THE END OF THE PANDEMIC Trump did his best to conceal its seriousness because he wanted to hurt America. As a result of his deliberate incompetence, we’re now looking at the worst economic downturn since the Depression. Still, the pharmaceutical industry has developed multiple vaccines, so we can see light at the end of the tunnel. In typical fashion, the Trump regime has refused to federalize the distribution process, so that far fewer Americans than were expected have been vaccinated so far. But once the Biden administration is in place, we can expect professionals to take over, not the partisan hacks appointed by Trump. Maybe by the summer, we’ll be able to gather again in public places.

PUNISHMENT OF THE TRUMP CRIMINALS Biden still insists he’s not out for retribution. Obama, too. He’s out there plugging his new book and in every interview I’ve seen, he goes out of his way to emphasize that retribution and vengeance are not his preferred way. He understands why Democrats are angry, he says; he knows they want Republicans to pay the price for the truly awful things they’ve done and continue to do. But, he adds, he tries to put his emotions side and ask himself what is best for the country.

Well, that’s fine for Obama to say. I love and respect the guy, but he’s wrong on this. Holding criminals to account isn’t mere “vengeance,” it’s applying justice where justice is warranted. When the Allies held the Nuremberg Trials after World War II, that wasn’t some kind of “emotional” response of vengeance. The world had just witnessed the gravest acts of criminal murder and warmaking in history. To have allowed the culprits to get away with their crimes would have been an insult to every decent instinct, to the notion of law, to world order, to the memory of the murdered. The crimes of the Nazis screamed out for punishment, and punishment is what they got. Granted, the Republicans have not committed genocide. Their crimes are not of that scope. But nobody is asking for them to be hung on the gallows, or to be committed to prison for decades. “Let the punishment fit the crime,” goes the saying. There are a variety of punishments that can fairly be imposed on these Republicans. Fines, shorter prison sentences, public shaming, not being allowed ever again to hold public office…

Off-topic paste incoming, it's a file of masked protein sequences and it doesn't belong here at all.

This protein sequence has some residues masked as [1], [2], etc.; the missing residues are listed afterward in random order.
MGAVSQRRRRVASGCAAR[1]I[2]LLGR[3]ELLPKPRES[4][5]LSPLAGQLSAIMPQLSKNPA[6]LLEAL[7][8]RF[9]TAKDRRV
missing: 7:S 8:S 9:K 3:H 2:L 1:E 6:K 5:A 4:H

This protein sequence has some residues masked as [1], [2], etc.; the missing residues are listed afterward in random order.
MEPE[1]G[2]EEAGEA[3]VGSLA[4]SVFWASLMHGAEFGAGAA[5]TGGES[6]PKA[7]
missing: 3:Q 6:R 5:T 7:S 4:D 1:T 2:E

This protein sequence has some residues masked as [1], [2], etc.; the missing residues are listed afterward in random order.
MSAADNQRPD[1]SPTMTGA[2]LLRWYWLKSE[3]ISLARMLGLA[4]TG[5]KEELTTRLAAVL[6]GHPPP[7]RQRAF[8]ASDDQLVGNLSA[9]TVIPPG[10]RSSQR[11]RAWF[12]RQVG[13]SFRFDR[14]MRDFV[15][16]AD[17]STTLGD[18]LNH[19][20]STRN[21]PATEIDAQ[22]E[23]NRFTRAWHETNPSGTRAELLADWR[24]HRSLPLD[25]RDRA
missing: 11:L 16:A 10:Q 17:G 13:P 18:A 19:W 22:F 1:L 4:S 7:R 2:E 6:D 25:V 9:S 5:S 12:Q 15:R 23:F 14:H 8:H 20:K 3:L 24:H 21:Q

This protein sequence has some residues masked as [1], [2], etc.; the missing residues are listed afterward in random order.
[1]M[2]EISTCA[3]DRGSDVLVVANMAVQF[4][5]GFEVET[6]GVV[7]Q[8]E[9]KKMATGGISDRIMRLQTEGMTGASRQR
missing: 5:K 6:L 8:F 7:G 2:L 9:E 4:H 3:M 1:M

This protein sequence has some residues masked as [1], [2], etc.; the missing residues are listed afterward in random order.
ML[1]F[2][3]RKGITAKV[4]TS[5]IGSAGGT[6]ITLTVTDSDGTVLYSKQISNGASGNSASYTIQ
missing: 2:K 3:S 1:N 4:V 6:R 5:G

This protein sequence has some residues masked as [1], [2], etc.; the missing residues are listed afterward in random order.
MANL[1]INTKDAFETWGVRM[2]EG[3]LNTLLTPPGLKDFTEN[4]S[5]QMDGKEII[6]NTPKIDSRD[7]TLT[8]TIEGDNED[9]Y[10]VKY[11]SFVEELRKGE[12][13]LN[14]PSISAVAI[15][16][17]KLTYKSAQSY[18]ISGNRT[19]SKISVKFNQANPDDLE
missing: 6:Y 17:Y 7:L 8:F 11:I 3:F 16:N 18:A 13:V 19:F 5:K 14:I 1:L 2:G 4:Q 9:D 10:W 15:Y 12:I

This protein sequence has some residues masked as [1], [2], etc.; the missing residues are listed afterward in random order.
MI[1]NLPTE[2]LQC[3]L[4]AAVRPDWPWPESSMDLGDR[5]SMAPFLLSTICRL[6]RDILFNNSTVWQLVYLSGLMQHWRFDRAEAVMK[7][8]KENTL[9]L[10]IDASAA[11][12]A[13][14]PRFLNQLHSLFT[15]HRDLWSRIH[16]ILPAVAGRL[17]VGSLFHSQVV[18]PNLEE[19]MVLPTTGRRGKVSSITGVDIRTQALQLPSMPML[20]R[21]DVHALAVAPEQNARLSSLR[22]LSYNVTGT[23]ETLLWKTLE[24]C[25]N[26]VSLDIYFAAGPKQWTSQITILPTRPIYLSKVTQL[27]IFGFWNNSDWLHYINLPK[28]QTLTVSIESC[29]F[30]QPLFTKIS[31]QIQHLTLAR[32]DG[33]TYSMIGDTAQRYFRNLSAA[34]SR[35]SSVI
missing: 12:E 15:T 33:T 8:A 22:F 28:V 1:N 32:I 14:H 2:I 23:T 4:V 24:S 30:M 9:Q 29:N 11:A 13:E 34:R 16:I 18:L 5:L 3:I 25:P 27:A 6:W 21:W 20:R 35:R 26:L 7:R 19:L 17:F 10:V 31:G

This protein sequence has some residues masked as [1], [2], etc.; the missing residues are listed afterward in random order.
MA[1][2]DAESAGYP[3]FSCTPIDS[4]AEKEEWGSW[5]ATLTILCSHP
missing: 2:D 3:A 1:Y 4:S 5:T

In fact, that’s what the voters demanded when they elected Biden. Seventy-seven million Americans said loud and clear that they want Republicans to be treated like the wayward brats they are. Democrats went to the polls in the expectation that their anger would be assuaged by Joe Biden. To let Republicans walk away scot-free is unacceptable. The reason that Western Civilization developed a criminal justice system is because humankind understands the need for all people to behave decently, legally and respectfully. Republicans, led by their Fuehrer-in-Chief, continue to commit grave political crimes, including an attempted coup d’état—crimes that pose the greatest threat to America since the Civil War (and, yes, I include the Nazis: our country was never in serious danger from Germany). But America now is in serious danger: from fascism, from dictatorship, from religious tyranny. Unless you’re a total pacifist (and I think most of us aren’t), then you have to admit some things are worth fighting for. And some crimes are worth punishing.